ICUMI (In case you missed it)

An irreverent and not always accurate view of the world

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Joel Dyer | Boulder Weekly

Pokémon Go? More like Pokémon So!

Whether you like Pokémon or you hate those little bizarre animal-like cartoon concoctions with unnecessarily complicated names, you gotta admit the Pokémon Go app has had remarkable success. The app smashed download records and quickly trended worldwide on social media. (We won’t mention the downfalls: stampedes, finding dead bodies, car accidents, increased trespassing, breaking and entering, etc.)

ICUMI pokemon goWikimedia Commons/r2hox

The app found its recipe for viral potential by capitalizing on today’s technology obsession and thirst for nostalgia. (No word yet on the number of downloads for the Baiting Beanie Baby Bae dating app or the Spice Girls Spice Rack Space Race game.)
To play, modern-day house goblins, more commonly known as millennials, were actually forced to go outside and … we don’t know, “catch them all” or something…

The fresh air might have felt peculiar to those who hadn’t disconnected from their XBOX live or Facebook feeds since the early aughts. Thankfully though, to use the app, they didn’t actually have to physically unglue their eyes from the screen to look at any surrounding nature.

But if even the very idea of having to be in nature is too overwhelming for today’s robot-wannabe population, Playstation is about to deliver a wallop: Virtual Reality.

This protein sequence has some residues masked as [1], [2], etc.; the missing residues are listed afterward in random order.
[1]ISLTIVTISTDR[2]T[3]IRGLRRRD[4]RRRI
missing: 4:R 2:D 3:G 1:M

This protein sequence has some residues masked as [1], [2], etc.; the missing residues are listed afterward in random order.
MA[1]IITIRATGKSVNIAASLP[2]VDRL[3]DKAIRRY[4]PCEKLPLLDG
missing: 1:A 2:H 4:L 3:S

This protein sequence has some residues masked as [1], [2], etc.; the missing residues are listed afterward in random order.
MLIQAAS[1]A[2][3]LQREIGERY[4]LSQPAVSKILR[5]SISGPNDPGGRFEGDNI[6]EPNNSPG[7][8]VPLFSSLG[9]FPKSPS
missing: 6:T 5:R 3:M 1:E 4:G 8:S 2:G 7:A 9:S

Finally the wait is over for people who think of the Matrix as a feel-good documentary from the future. Not too much has been revealed about the system yet, but one caveat is you need 60-square feet of room to operate the Playstation VR, so get ready to see some garage sales and empty living rooms.
Techies mark your calendars for Oct. 13. Concerned family members make sure to schedule interventions starting Oct. 14.

 

No floss for you

It’s some of the biggest news of the week, dominating headlines, newsfeeds and even trending on social media. All because it’s an announcement that will affect every single one of us, or every single one of us who flosses anyway. Through a series of open records requests, the Associated Press got the federal government to admit that their recommendation for flossing since 1979 is backed by little evidence that it actually prevents gum disease and cavities.

ICUMI 2Wikimedia Commons

So the big question is, naturally, what else has the government been telling us that isn’t really proven?

Maybe the government is actually taking out all the pay phones, not because people don’t use them, but so we can’t escape the Matrix. Or maybe the not-so-notorious B.O.B. is right and the world is indeed flat. Or maybe so is Bill O’Reilly who said the slaves who built the White House were so well fed and taken care of that it didn’t really matter they were indeed slaves. Or Dick Cheney was right all along and there really were weapons of mass destruction in Iraq before we destroyed them all. Or all those conspiracy theorists are right and the U.S. never really did land on the moon, aliens did land in Roswell and both Elvis and Tupac are still alive.

My whole world is shaken. It’s time to start questioning everything. Everything! But first give me some floss, ’cause I got lunch stuck in my teeth.